UltraStar Cinemas cossets moviegoers in cushy seating as they enjoy Hollywood hits alongside buttery servings of popcorn. Film buffs can peruse the current showtimes to handpick an action-packed flick, romantic comedy, or chilling thriller featuring inexplicably aggressive hamsters. The concession stand outfits moviegoers with snacks, drinks, and buckets filled with warm kernels, keeping stomach grumblings to a minimum during showings and providing crunchy projectiles in case of sudden younger-sibling attacks.
Eat|See|Hear offers an unparalleled outdoor movie experience by screening new and classic films in HD on an inflatable, wrinkle-free projection screen standing 3.5 stories tall and 52 feet wide. Using a 30,000-watt sound system, each venue is custom-calibrated to ensure a decibel-appropriate listening experience for audiences lounging on blankets or in lawn chairs. Local food trucks remain onsite during events to dish out cuisine, and pre-film performances by up-and-coming bands get audiences pumped up and help loosen any cobwebs built up inside the ears.
The Desert Film Society showcases independent, foreign, and artistic cinematic creations, promoting an appreciation of filmmaking, stimulating post-viewing conversation, and titillating film-focused neurons. Screenings are held at 9:30 a.m. several times a month, with upcoming films including the Portuguese melodrama To Die Like a Man, which tells the story of a transsexual caught between personal identity and religion, and the German drama The World is Big and Salvation Lurks Around the Corner, about an amnesiac’s effort to rediscover his past. See the schedule for a full list of future offerings.
As soon as they've hatched, the newest Hollywood movies have a home on Tristone Cinemas' screens. First they arrive at Terra Vista 6 Cinemas and Jurupa 14 Cinemas, a location that also houses a lounge pouring out beer and wines. After the flicks have thoroughly entertained eyes at both theaters, they move to Tristone's three other movie houses. But Brea Plaza 5 Cinemas, Simi Valley 10 Cinemas, and Temeku Cinemas don't just specialize in second-run showings?they also present the occasional classic film in its twenty-fifth, fiftieth, or three-hundredth showing.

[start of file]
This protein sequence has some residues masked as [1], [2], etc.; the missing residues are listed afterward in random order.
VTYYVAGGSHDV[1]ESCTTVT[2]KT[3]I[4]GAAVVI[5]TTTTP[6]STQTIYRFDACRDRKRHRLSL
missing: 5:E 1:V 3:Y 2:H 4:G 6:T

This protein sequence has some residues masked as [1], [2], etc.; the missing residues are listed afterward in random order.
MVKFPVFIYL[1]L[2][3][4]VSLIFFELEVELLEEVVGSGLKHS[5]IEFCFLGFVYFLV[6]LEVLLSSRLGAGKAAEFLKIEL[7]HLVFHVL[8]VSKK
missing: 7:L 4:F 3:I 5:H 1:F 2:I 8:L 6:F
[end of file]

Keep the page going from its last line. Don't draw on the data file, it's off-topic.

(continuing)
In 1938, Kurt and Max Laemmle, the nephews of Universal Pictures founder Carl Laemmle, opened their very own movie house dedicated to Hollywood and foreign pictures alike. Though it's since grown to encompass seven locations, Laemmle Theaters is still a family-run business that remains dedicated to its original mission.
A mix of blockbuster and art-house flicks are projected digitally into auditoriums with stadium seating, and share showtimes with special events such as premieres and one-night screenings. To spotlight smaller films, the Sneak Preview Club features upcoming movies for free, an easier way to see new releases than changing your name to Steven Spielberg. Complement each cinematic voyage with one of Laemmle Theaters' classic concessions, such as popcorn drenched in real butter.